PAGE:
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Executive Summary
An analysis was done to find an equation that predicts the selling price of a house. The data used
in this research analysis to predict the selling price of a house is shown in the Bryant/Smith Case
28 (See Appendix 1).
The null hypothesis stated that there is not a relationship between the selling price of a house and
its characteristics. The alternate hypothesis stated that there is a relationship between the selling
price of a house and its characteristics. A 95% confidence level was chosen and a prediction
interval which is a confidence interval estimate of a predicted value of the selling price used. The
MegaStat output of a Regression Analysis of the Bryant/Smith Case 28 data was used as the basis
to calculate the multiple regression equation as the prediction point. The point prediction of the
selling price of a house corresponding to the combination of values of the independent variables
is; Y = 12.5988 + 0.0383(X1) + 4.3573(X2) 14.5371(X3) + 16.0610(X4) + 11.3576(X5) –
1.2168(X6) given on the MegaStat output. The MegaStat output tells us that the pvalue
associated with the variables (Square Foot, Garage, Basement and Age) are less than 0.01 level of
confidence, therefore we have very strong evidence that these variables are significantly related to
the selling price and thus, are very important in this model. Also, since the pvalue associated
with Bed and Heat was 0.0248 and 0.0199 respectively, we have a close to strong evidence that
they are important. The results from the data calculation indicated that the null hypothesis should
be rejected and the alternate hypothesis should be accepted.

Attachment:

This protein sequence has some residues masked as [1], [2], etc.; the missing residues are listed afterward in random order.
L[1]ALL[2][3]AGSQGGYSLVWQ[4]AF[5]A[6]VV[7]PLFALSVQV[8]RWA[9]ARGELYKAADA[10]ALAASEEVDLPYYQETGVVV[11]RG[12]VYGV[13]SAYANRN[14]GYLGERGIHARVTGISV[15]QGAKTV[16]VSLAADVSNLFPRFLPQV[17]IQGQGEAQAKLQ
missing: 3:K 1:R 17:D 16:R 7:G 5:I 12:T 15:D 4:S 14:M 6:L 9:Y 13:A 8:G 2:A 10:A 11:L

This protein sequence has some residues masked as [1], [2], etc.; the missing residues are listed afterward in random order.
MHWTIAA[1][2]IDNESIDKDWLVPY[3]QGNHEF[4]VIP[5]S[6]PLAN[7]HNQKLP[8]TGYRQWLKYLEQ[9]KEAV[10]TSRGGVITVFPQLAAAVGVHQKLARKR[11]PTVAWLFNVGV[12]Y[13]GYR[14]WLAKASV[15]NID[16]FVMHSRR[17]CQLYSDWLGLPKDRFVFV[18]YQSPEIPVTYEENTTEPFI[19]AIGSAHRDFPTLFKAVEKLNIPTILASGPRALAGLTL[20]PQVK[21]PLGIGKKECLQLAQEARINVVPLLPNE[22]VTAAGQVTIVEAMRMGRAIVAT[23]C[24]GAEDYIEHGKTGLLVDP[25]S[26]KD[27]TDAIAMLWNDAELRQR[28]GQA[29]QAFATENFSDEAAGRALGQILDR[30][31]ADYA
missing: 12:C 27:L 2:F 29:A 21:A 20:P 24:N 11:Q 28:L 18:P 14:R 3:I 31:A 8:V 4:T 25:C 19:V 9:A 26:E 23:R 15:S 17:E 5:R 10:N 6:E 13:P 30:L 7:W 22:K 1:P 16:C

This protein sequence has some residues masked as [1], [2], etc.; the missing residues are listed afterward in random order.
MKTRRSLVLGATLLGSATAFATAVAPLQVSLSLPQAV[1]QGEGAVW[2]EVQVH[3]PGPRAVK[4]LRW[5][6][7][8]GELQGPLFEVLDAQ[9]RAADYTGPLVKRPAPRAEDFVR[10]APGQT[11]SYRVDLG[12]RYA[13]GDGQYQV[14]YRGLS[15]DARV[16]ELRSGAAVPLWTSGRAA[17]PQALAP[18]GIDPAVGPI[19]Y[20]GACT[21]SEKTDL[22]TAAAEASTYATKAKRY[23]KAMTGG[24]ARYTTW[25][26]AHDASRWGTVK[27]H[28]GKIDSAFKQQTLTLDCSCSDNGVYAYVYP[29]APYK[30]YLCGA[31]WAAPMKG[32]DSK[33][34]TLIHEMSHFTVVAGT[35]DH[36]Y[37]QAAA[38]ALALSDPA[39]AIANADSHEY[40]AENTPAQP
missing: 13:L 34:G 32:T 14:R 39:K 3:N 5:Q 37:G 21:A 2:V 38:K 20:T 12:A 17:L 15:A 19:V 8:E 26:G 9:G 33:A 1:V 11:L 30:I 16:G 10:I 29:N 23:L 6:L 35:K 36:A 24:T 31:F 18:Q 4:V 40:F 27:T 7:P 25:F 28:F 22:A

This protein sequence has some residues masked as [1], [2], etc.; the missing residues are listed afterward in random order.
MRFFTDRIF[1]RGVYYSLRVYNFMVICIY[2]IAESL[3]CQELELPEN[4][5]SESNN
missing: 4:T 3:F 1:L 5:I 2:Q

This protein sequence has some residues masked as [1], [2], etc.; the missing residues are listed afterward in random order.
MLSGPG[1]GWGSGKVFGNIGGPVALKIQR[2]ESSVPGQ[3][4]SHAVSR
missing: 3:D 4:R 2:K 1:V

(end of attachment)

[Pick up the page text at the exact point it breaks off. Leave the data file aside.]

The purpose of this research is to find an equation that predicts the selling price of a house.
Developments in housing prices are of great interest to householders, policymakers and those
involved in the housing industry. This has been the case in a number of countries where house
price developments are having significant macroeconomic impacts. However, the construction of
aggregate measures of housing prices is not a straightforward exercise, and involves addressing a
number of conceptual and practical issues.
This paper aims to provide a computationally simple method of addressing some of these issues.
While the focus of this paper is on predicting the selling price of a house in Eastville, Oregon, the
method outlined in this paper would also be feasible and readily adaptable for data from other
areas or countries. One major problem in measuring housing price growth results from the
infrequency of transactions and the heterogeneous nature of the housing stock. To be meaningful,
price data should be based on transactions prices rather than valuations.
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 Spring '09
 JimLot

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